Iran’s President, Mahmoud Ahmadinejad made a speech last Friday at the UN which caused US “diplomats” to pack up their toys and run home.
In his speech to the annual General Assembly, Ahmadinejad said it was mostly U.S. government officials who believed a terrorist group was behind the suicide hijacking attacks that brought down New York’s World Trade Center and hit the Pentagon.
Another theory, he said, was “that some segments within the U.S. government orchestrated the attack to reverse the declining American economy, and its grips on the Middle East, in order to save the Zionist regime” — his way of characterizing Israel.
“The majority of the American people as well as most nations and politicians around the world agree with this view,” Ahmadinejad told the 192-nation assembly.
Shortly after walking out of the speech like spoiled little children, the US envoy responded by written statement claiming Iran’s president had offered up “vile conspiracies” and “anti-Semitism”. Even if you accept that the translation of his statements are perfectly correct, it isn’t clear at all that he claimed to believe the conspiracy himself, merely that a large number of people outside US government circles believed them.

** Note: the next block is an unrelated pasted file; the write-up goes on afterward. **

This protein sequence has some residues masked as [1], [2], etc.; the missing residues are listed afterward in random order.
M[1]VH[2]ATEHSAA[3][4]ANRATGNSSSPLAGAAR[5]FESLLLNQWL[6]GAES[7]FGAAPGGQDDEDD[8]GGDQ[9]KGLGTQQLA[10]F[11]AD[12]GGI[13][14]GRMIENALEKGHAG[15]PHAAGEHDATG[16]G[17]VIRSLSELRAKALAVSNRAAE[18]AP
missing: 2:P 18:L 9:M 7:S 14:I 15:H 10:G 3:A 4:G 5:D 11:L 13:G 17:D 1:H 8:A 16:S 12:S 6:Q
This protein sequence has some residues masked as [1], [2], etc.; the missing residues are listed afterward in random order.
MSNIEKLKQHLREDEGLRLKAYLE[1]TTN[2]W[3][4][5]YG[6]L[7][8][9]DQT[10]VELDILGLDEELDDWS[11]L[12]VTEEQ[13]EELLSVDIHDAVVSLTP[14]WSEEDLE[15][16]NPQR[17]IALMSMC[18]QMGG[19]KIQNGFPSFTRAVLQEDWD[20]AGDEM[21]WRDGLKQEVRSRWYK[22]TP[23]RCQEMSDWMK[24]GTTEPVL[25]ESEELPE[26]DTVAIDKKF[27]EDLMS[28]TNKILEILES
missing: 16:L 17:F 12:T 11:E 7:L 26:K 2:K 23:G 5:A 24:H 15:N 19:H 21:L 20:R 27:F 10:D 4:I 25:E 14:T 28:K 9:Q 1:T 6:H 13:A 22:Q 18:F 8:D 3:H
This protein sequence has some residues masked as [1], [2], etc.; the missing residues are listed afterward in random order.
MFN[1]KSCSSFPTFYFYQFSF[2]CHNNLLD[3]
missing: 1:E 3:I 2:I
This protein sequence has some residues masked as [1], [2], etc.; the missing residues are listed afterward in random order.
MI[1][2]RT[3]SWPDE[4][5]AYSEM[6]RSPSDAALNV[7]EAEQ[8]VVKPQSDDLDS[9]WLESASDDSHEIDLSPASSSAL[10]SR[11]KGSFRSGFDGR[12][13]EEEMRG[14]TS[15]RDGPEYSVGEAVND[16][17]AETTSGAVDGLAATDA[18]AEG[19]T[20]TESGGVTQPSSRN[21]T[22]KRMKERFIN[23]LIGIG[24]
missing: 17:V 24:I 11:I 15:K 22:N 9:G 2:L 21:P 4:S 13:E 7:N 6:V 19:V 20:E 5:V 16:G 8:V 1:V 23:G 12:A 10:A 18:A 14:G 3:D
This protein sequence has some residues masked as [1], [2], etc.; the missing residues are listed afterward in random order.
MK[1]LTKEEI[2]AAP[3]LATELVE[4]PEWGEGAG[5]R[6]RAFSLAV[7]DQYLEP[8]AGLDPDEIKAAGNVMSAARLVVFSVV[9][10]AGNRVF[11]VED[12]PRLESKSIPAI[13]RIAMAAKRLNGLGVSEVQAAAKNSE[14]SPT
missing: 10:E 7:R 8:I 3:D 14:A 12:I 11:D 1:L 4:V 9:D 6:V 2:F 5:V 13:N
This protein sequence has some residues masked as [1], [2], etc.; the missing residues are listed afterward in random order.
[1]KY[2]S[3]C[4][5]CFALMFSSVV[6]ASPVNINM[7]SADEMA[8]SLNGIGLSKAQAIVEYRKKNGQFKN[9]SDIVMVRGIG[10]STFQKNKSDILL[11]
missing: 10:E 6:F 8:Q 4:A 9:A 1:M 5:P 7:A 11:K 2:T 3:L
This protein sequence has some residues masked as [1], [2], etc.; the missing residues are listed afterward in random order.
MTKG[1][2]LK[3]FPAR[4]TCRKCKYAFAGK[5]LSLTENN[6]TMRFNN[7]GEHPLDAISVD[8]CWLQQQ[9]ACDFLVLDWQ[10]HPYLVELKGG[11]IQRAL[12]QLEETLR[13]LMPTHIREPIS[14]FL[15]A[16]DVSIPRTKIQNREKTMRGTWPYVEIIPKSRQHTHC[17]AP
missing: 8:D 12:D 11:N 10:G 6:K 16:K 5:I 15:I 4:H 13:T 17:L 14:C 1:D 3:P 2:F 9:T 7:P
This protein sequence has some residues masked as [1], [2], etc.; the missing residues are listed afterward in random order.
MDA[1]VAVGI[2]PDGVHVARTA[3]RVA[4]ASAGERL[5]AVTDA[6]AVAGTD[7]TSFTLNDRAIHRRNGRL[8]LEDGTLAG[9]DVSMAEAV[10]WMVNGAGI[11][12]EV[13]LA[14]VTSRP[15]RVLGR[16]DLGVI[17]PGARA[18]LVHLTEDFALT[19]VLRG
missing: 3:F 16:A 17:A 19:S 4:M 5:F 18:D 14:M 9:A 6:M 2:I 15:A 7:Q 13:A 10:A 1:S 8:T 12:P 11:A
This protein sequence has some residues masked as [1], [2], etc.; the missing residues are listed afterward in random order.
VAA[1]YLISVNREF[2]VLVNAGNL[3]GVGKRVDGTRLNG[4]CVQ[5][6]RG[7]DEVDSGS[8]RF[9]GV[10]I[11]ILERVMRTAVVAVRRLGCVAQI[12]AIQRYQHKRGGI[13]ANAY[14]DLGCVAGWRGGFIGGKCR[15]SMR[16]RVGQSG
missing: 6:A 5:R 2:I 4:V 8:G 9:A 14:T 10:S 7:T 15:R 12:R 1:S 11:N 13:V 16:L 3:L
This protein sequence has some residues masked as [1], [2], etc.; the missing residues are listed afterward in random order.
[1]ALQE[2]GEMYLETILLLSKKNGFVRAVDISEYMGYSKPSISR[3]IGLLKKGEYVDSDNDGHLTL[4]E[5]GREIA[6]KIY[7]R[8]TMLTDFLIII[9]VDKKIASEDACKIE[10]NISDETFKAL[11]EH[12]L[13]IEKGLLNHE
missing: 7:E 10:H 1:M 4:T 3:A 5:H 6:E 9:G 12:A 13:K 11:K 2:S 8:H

“All y’all dumb motherf****** don’t even know my opinion on sh**.”
If there was ever a defining moment in the 2010 midterm elections, I would have to argue that it occurred when the statement above was made by a black construction worker who had just passed through a gauntlet of “protesters”. The crowd had assembled in lower Manhattan to express their absolute hatred for Muslims, fueled by years of neoconservative propaganda (though it only seems like a few weeks). The unidentified man, wearing a skin cap, immediately assumed to be a Muslim artifact, made the completely appropriate statement, under the circumstances, when the crowd started directing their vitriol toward him.
Clearly, none of the protesters were interested in knowing his opinion but rather projecting it upon him. Yet, he probably made the most sensible and astute comment they had heard since tuning off Fox News before traveling to New York.